1. What does the District Attorney’s Office do?
Answer: The Forsyth County Office of the District Attorney prosecutes all felony criminal activity occurring in Forsyth County.
2. What does the Solicitor’s Office do?
Answer: The Forsyth County Office of the Solicitor prosecutes all misdemeanor criminal activity occurring in Forsyth County.
3. What is the difference between a felony and a misdemeanor?
Answer: A misdemeanor is a crime that is punishable by a period of up to twelve months. A felony is a more serious crime that is punishable by a period of imprisonment longer than 12 months.
4. Who do the District Attorney and the Solicitor represent?
Answer: The District Attorney and the Solicitor represent the people and the laws of the State of Georgia.
5. Who is the defendant?
Answer: The defendant is the one accused of committing the crime and is the one who is on trial.
6. Do I need to have my own lawyer if I am a victim?
Answer: If the case is criminal in nature, the state may prosecute; and you will not need your own lawyer for the criminal trial.
7. I am the victim and I want to drop the charge. Can I?
Answer: Many people incorrectly believe that a victim has the power to “press charges” against the wrongdoer, or to later “drop the charges”. Criminal complaints are prosecuted on behalf of the State of Georgia. Only the Prosecuting Attorney can dismiss the charges. This is important because it takes the responsibility for prosecuting the wrongdoer off the victim’s shoulders and puts it on the Prosecuting Attorney’s, where it legally belongs. It also means that the defendant cannot “pressure” the victim into dropping the charges.
8. I received a subpoena. What do I do?
Answer: If you receive a subpoena to appear in court, you are required by law to attend. Your cooperation is very important to the prosecution of the person accused of the crime. Unfortunately, court hearings are often postponed for any number of reasons. If you receive a subpoena for the Superior Court, please call Rhonda Sorrells, Witness Coordinator, at 770-205-2268 prior to your scheduled court appearance. She will be able to inform you of any changes in the next day’s scheduled hearings and could help you avoid unnecessary trips to the courthouse.
9. The judge ordered the defendant to pay restitution to me, but so far I haven’t received anything. What do I do?
Answer: If the case was a felony please call the Georgia Probation Department at 770-781-2170 and Georgia Probation Management if the case was a misdemeanor at 770-844-8410. Ask to speak to the probation officer that is assigned to the case. The probation officer should be able to assist you.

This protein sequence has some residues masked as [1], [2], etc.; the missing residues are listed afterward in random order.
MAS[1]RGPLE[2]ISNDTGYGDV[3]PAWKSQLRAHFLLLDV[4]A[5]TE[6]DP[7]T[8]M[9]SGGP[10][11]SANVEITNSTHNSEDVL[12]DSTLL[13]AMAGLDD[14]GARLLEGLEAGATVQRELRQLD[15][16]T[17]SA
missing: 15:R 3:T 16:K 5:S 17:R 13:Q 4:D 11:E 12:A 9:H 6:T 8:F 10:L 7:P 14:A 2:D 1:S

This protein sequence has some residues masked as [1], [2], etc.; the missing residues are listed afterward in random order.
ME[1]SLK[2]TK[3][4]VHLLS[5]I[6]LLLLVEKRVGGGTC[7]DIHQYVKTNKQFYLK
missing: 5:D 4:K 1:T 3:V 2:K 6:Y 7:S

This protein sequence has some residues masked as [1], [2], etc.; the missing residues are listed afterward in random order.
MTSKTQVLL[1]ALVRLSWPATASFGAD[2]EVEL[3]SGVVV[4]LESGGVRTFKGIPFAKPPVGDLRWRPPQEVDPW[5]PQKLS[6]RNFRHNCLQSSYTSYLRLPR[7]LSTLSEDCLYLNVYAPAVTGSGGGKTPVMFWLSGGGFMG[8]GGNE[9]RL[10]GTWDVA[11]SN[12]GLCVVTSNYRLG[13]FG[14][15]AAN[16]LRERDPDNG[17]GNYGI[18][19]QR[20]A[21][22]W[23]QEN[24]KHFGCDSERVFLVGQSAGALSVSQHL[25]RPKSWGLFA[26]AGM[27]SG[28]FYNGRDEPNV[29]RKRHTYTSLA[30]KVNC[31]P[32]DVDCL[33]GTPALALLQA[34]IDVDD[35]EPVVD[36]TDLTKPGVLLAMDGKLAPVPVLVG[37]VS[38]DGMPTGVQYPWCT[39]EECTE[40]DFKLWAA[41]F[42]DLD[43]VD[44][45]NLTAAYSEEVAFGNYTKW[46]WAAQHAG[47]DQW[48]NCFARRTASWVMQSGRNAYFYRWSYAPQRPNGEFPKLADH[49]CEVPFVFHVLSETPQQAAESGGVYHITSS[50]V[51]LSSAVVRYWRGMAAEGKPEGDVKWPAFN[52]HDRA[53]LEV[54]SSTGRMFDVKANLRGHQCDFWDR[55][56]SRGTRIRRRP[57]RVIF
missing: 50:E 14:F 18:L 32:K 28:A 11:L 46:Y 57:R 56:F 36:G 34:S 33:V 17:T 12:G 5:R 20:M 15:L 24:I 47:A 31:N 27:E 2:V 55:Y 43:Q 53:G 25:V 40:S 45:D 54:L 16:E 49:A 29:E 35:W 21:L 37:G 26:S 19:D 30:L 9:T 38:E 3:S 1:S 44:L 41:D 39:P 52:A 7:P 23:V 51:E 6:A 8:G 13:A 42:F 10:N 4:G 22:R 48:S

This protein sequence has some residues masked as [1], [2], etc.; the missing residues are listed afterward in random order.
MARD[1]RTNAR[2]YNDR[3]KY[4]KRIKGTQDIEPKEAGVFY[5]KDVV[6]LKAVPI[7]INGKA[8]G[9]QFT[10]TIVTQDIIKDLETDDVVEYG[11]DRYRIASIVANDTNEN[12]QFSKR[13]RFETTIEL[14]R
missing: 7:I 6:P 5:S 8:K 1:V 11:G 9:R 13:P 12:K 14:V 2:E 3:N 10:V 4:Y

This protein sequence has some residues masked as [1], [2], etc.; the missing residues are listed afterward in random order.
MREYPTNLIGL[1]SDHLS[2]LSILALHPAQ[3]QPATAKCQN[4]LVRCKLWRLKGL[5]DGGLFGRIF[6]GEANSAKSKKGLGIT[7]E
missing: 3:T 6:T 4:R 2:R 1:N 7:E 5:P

10. What is a plea bargain?
Answer: A plea bargain is where the defendant admits guilt in return for something from the prosecutor (typically a reduced sentence and/or a reduced charge).
11. Is a plea bargain good or bad for me?
Answer: A plea bargain can help you avoid a trial. This can spare the victim the stress that sometimes occurs when testifying. A jury trial can be like rolling the dice. Even when the prosecutor has a strong case, a jury may come back with a "not guilty" verdict. With a plea bagain, the defendant admits guilt.
12. What happens to the defendant if he or she is found not guilty?
Answer: If the defendant is found not guilty, he or she will no longer be charged with committing the crime. The crime will not go on his or her record.
13. Will the defendant go to jail/prison?
Answer: If the defendant is found guilty or the crime or if the defendant enters a plea of guilty, then the defendant may go to jail/prison or receive probation depending on the crime and his or her past criminal history.
14. What is the primary purpose of the Juvenile Court System?
Answer: The primary purpose of the Juvenile Court System, as provided by Georgia Law, is rehabilitation, not punishment.
15. What happens to most juvenile offenders as far as the disposition of the case?
Answer: Most juvenile dispositions are multifaceted involving such things as probation, attending special classes, counseling, community service, and restitution.
16. Can victims of Juvenile Crime attend the offenders court proceedings?
Answer: Juvenile proceedings differ from those of adult proceedings before the court. Juvenile offenders, due to their age, are afforded the additional right of confidentially. Hence, you as a victim are not allowed to attend court proceedings unless needed as a witness in the case. Victims do have the right to be heard in the courtroom prior to the final disposition of the case. They also have the right to be told of the final case disposition.
17. What should I wear to court?
Answer: You should not wear tank tops, shorts, jeans, or short skirts to court. Wear clothes that are conservative. If you have any questions about what to wear, call us. Please call our office at 770-205-2268 to answer any other questions you may have.